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Photograph: Zhao Zheming /

Bus fares across England will soon be capped to help fight the cost-of-living crisis

Outside of London, people can pay up to £5 per journey

Written by
Faima Bakar

In London, where buses are more frequent, you can expect to pay a flat rate of £1.65 for journeys made within the hour. Outside of the capital, however, people are paying up to £5 for trips as buses are often operated by small private companies (there are no TfL-style organisations). But the people who use buses the most are working-class groups, so in an effort to help them out during the cost-of-living crisis, the government is proposing journey prices being capped at £2. 

Transport secretary Grant Shapps said this gesture – a taxpayer-funded subsidy worth £260 million – could save people up to £3 for single journeys, and was being considered before Boris Johnson resigned. He said it would help some of the country’s most vulnerable who can’t afford a car and make multiple bus journeys each week. More people are also using buses due to the soaring price of fuel.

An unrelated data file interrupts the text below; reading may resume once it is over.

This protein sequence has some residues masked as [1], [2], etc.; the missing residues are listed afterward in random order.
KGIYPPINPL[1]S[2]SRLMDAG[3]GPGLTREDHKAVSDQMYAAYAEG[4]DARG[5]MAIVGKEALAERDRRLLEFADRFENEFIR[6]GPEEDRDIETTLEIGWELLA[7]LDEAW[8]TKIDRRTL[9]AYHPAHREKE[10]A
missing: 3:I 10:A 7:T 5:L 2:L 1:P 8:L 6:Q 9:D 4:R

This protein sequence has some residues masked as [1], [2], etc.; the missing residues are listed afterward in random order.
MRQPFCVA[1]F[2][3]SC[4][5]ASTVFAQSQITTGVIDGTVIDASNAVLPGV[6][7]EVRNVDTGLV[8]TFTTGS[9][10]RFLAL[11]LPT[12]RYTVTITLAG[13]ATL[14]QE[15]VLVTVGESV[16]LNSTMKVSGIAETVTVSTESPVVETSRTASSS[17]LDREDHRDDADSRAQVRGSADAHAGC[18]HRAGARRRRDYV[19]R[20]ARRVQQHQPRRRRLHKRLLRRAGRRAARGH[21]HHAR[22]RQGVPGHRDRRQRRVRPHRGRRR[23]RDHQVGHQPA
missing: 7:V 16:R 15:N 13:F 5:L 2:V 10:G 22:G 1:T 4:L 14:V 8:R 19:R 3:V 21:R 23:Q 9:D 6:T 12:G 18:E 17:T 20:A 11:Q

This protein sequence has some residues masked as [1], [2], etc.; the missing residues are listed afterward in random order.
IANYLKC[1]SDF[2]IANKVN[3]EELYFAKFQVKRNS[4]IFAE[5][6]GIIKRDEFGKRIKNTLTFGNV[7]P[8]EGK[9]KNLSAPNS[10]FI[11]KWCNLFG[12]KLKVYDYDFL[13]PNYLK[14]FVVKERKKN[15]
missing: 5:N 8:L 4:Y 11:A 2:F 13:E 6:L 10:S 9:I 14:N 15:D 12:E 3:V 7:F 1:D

In an interview with The Telegraph, Shapps said: ‘The most vulnerable in our society need concrete help in the coming year, measures that make an immediate and tangible difference to daily spending. And a simple way to do this is reduce the burden on those of us who rely on buses to get to work, the shops and the GP. Buses are for all of us, the most ubiquitous form of public transport.’

The policy was set to be introduced in October, when the cap on energy bills is set to rise from £1,971 to £3,600, leaving many families in extremely vulnerable positions. The £2 bus cap is still likely to be considered by the new prime minister when they are announced on September 5. 

Shapps said this new scheme would last for 12 months. The ideas mirrors other transport price cuts in other countries including Ireland and Germany. In England, Labour mayors in Manchester, West Yorkshire and Liverpool are also introducing £2 cap fares, but theirs are set to last for three years.

This scheme will help the lowest-earning individuals in England, as 20 percent of them made at least 75 local bus trips in 2019, according to government data. The £2 price cap will only be applicable to England, barring Scotland and Wales.

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